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Oldtown Folks
by Harriet Beecher Stowe
Binding: Paperback, 620 pages
Publisher: Ind Press
Weight: 1.71 pound
Dimension: H: 0.75 x L: 8.5 x W: 0.48 inches
ISBN 10: 140861085X
ISBN 13: 9781408610855
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Book Description:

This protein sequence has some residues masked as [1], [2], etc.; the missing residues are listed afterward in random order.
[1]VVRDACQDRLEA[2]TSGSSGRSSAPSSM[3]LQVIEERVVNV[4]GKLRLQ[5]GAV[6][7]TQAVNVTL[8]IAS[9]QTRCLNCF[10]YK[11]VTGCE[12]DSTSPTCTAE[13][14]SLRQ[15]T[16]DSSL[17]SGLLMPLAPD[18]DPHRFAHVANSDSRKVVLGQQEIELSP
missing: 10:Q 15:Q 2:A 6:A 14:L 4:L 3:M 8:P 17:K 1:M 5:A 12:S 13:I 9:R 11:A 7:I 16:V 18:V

OLDTOWN FOLKS. 1869, PREFACE. WTLE READER, It is customary to omit pre Gf,ces . I beg you to make an exception in my par ticular case I have something I really want to say. I have an object in tlris book, more than the mere telling of a story, and you can always judge of a book better if you compare it with the authors object. My object is to interpret to the world the New England life and character in that particular time of its history wlich may be called the seminal period. I would endearor to show you New England in its seed bed, before the hot suns of modern progress had developed its sproub ing germs into the great trees of to day. New England has been to these United States wlat the Dorian hive was to Greece. It has always been a capital country to emigrate from, and North, South, East, and We have been populated largely from New England, so that the seed bed of New England was the seed bed of this great American Republic, and of all that is likely to come of it. New England people cannot be thus interpreted witli out calling into view many grave considerations and necessitating some serious thinking. In doing tliis work, I hare tried to make my mind as still and passive as a looking glass, or a mountain lake, and then to give you merely the images reflected there. I desire that you ould see the characteristic persons of those times, and hear them talk and some times I have taken an authors liberty of explaining their characters to you, and telling you why they talked and lived as they did. My studies for this object have been Pre Raphaelite, taken from real characters, real scenes, and real incidents. And some of those things in the story which may appear most romantic and like fiction are simple renderings and applications of facts. Any one who may be curious enough to consult Rev. Elias Nasons book, called Sir Charles Henry Frankland, or Boston in the Colonial Times, will there see a full description of the old manor house which in this story is called the Dench House. It was by that name I always heard it spoken of in my boyhood. In portraying tthe various characters which I have in troduced, I have tried to maintain the part simply of a sympathetic spectator. I propose neither to teach nor preach through them, any farther than any spectator of life is preached to by what he sees of the workings of human nature around him. Though Calvinist, Arminian, High Church Episcopa lian, sceptic, and simple believer all speak in their turn, I merely listen, and endeavor to understand and faith fully represent the inner life of each. I myself am but the observer and reporter, seeing much, doubting much, questioning much, and believing with all my heart in only a very few things. And so I take my leave of you. HORACE HOLYOKE. CONTENTS. CHAPTER I. PAG OLDTOW AND THE MISTER . 1 CHAPTER 11. MY FATHER . . 11 CHAPTER 111. MY GRANDNOTHER . . 18 CHAPTER IV. THE VILLAGE DO NOTHING . 28 CHAPTER V. THE OLD MEETING HOUSE . . 39 CHAPTER VI. . FIRE LIGHT TALKS IN MY GRANDMOTHERS KITCHEN . . 61 CHAPTER VII. OLD CRAB SMITH . . 85 CHAPTER VIII. MISS ASPHYXIA . . 97 TRRYS CHAPTER IX. FIRST DAYS WORK . . 109 CHAPTER X. MISS ASPHYXIAS SYSTEJ . CONTENTS. CHAPTER XI. THE. CRISIS . . 128 CHAPTER XII. THE LIONS MOTH SHUT . . 134 CHAPTER XIII. THE EMPTY BIRDS NEST . . 141 CHAPTER XIV. THE DAY m FAIRY LAND . . 146 CHAPTER XV. THE OLD MANOR HOUSE . . . 159 CHAPTER XVI. Snr LAWSOXS DISCOVERIES . 169 CHAPTER XVII. THE VISIT TO THE HAUNTED HOUSE . . 179 CHAPTER XVIII. TINAS ADOPTION . . 198 CHAPTER XIX. BIISS MEHITABLES LETTER, . . 212 AND THE REPLY, GIVING FURTHER HINTS OF THE STORY CHAPTER XX...


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